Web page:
Being Soft on Collections Does Not Help Anybody
|When I first got in the mobile home park business, I was very inexperienced in collections. My natural instinct was to be nice to my customers and never offensive. So, when I first encountered customers who would not pay their rent, I did not want to offend them by filing evictions. Instead, I tried calling them or sending reminder letters. |
Time marched on. After they promised to pay several times and still never did, I realized my methods were not working and that I would need to "toughen up" and change my ways. I started filing evictions as soon as I could once they had failed to pay on time. You know what I discovered? I discovered that this was the best thing for all parties involved. Here's why:
Some people need strong direction. Just like kids in school, some people need a firmer hand. Your filing of eviction may be the trigger that the tenant needs every month to pay his rent.
Once you let a tenant get more than one month behind, they are doomed. I learned early on that most trailer park residents have great trouble saving money, or showing a surplus from their paycheck. If you let them get more than one month behind (and one month is pretty bad too), they will never be able to get caught up. You are actually doing them a disservice if you let them get behind. They can adjust their spending priorities or borrow from relatives and get current if you get tough early on. Think of your own mortgage. If you let yourself get three months behind, could you get current overnight?
Being tough on collections trains all of the tenants on the correct spending priorities. Those priorities should be their taxes, housing, auto payment, insurance, gasoline, utilities, and then all the other fun stuff like food, beer, etc. Not to sound like there is some great, "bettering the world¨ angle here, but maybe their lives will be better because you taught them this lesson.
It is not fair to the other tenants if their neighbors don't pay rent but still get to live there for free. Not only will everyone stop paying eventually when the word gets around, but it is just not morally right. Being tough on collections, believe it or not, is the only fair way of dealing with the issue.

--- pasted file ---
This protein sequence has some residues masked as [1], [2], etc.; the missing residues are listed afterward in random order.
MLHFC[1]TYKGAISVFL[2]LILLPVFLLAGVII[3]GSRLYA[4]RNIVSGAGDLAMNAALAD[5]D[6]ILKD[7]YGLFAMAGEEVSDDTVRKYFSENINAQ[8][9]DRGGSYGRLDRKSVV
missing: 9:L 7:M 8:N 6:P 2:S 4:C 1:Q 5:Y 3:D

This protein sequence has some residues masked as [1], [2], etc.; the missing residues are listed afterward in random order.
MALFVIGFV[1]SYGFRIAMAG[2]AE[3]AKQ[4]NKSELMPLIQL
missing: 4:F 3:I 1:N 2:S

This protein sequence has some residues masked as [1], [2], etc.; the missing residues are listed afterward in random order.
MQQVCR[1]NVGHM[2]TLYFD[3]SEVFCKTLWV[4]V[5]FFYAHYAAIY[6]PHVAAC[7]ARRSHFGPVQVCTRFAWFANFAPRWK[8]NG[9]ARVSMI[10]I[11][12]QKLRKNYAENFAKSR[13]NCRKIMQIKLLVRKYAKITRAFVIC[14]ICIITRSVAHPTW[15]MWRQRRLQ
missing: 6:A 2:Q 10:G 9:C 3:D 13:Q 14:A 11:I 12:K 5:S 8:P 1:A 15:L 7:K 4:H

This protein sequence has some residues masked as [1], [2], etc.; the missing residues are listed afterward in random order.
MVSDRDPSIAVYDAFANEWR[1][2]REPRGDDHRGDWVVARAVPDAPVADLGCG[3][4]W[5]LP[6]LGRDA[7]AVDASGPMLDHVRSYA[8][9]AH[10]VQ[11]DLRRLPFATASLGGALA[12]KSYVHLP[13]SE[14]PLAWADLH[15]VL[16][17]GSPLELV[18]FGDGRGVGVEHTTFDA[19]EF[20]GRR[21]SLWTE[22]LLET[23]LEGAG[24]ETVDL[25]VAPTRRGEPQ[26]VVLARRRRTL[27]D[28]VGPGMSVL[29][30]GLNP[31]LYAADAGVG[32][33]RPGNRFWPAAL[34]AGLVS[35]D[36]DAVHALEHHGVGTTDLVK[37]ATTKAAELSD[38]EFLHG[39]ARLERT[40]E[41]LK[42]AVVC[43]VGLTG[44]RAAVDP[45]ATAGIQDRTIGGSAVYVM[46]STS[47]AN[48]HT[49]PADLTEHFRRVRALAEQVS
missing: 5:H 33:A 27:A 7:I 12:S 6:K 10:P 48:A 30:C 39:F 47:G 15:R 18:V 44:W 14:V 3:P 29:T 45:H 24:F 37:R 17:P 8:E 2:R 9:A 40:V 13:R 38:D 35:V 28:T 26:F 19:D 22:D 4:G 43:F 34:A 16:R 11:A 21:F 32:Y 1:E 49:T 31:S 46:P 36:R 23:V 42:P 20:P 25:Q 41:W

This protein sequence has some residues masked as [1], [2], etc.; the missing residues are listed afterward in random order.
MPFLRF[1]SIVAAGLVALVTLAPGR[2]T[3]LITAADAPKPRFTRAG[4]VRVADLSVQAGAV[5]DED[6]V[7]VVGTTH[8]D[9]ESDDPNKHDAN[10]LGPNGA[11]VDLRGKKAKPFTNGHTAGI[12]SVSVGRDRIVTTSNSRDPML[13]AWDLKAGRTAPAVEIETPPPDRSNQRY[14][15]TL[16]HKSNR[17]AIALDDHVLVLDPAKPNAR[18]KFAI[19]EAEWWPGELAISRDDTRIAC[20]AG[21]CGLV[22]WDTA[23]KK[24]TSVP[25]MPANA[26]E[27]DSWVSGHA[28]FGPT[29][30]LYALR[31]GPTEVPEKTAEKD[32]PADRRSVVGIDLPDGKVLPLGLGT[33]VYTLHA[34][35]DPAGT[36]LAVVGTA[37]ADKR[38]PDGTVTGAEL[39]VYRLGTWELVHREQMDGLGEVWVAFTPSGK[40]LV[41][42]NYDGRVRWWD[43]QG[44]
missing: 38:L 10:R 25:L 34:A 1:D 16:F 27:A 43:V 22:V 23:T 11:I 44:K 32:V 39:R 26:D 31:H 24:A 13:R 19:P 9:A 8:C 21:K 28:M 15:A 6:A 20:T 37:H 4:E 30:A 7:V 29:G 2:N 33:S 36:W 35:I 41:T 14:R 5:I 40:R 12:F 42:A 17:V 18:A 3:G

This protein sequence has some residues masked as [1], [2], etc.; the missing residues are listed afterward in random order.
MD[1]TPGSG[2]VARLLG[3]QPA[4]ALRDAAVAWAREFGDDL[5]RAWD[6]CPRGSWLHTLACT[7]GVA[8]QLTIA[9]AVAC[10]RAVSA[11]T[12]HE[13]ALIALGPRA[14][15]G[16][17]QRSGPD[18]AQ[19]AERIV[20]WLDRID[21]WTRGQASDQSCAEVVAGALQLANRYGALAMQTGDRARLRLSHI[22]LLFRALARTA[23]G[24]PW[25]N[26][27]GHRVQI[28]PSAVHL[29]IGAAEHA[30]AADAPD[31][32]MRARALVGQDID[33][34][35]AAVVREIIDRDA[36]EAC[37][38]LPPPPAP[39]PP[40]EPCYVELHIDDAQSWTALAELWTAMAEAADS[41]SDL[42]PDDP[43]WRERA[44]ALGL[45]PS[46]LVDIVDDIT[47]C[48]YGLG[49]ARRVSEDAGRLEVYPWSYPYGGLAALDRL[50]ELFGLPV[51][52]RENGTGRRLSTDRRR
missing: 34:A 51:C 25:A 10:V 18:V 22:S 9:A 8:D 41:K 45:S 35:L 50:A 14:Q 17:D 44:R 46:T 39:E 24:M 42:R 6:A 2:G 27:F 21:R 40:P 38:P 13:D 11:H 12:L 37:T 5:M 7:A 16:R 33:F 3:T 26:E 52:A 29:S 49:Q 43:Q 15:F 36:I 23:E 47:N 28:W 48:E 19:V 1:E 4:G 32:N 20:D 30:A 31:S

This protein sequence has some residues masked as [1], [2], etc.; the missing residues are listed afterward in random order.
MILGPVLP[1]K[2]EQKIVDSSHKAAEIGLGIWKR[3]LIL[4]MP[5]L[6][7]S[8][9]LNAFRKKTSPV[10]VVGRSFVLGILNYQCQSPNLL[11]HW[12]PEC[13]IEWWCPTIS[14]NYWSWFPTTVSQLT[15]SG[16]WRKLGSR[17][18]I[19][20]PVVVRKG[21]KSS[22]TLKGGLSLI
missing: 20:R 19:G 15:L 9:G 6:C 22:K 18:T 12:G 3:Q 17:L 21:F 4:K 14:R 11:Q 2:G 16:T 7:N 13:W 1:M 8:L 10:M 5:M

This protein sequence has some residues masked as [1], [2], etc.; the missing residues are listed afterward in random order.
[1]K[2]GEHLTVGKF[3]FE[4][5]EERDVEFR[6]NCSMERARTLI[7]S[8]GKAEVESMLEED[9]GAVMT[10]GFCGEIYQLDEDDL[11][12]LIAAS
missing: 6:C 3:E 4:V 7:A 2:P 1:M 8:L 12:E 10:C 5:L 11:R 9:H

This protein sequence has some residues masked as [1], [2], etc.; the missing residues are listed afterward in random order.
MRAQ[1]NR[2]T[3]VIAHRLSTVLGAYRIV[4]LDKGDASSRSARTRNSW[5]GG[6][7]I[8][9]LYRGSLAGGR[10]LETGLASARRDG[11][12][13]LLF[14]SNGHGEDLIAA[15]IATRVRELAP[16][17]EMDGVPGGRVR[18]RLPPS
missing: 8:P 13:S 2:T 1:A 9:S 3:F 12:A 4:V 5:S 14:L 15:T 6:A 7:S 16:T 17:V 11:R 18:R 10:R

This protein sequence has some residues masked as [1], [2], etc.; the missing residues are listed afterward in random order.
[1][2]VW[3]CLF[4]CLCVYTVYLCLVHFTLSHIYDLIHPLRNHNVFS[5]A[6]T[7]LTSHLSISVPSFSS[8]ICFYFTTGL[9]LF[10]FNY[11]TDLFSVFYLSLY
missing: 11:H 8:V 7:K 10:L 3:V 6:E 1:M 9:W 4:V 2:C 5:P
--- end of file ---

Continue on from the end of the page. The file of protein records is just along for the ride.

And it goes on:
If the tenants don't pay you and you can't pay your bills then the park will shut down and nobody will have a place to live. Or, they will have to spend $3,000 moving their trailers to a new mobile home park.
Most everyone flourishes in consistency. If the tenants know the rules of how things operate, they are better at meeting the rules and feeling secure. This is true in any enterprise or relationship. If the tenant knows the rent is due on the first, late on the 5th, and they get evicted on the 15th, then they know what to do. When you make payment plans and are soft one month and tough the next, everyone is confused and unhappy.
It is also important to remember that a tenant who does not pay their rent on time, but does ultimately pay their rent, is your most profitable customer; assuming you have a significant late fee! You should not become discouraged if many people do not pay on time, you should be enthused! Those late fees are straight profit.
So, don't be afraid to be tough on collections. You are really just following the natural order and it will be a win/win solution for everyone!
|Dave Reynolds is a successful real estate investor that has specialized in the purchasing of Mobile Home and RV Parks for the past 12 years. He has the keen ability to quickly assess deals, cut through hype, measure upside vs. downside risk, and make sound decisions. He has owned and operated over 55 Mobile Home & RV parks over the past 12 years in 16 different states. He currently owns over $10,000,000 in mobile home park real estate.|
Dave Reynolds received a B.S. in Accounting from Mesa State College in Colorado in 1992 and attended graduate school majoring in Accounting and Taxation at Colorado State University in 1993-1994.
Frank Rolfe was born in Missouri, the "Show Me" state, and has been starting up businesses since high school. He has had two big successes: a billboard business that he sold to a public company in 1996, and a mobile home park business that he sold to various buyers beginning in 2004. He always has several start-ups in the hopper - currently an old time photography business, a web-based educational products business, an art school, and a return to the billboard business. Frank Rolfe holds a B.A. in Economics from Stanford University.
Dave Reynolds and Frank Rolfe have combined forces to bring the real estate market a better perspective on the multiple successes you can have with Mobile Home Parks. Together they have a combined experience of 20+ years and over $100,000,000 worth of deals under their belt.
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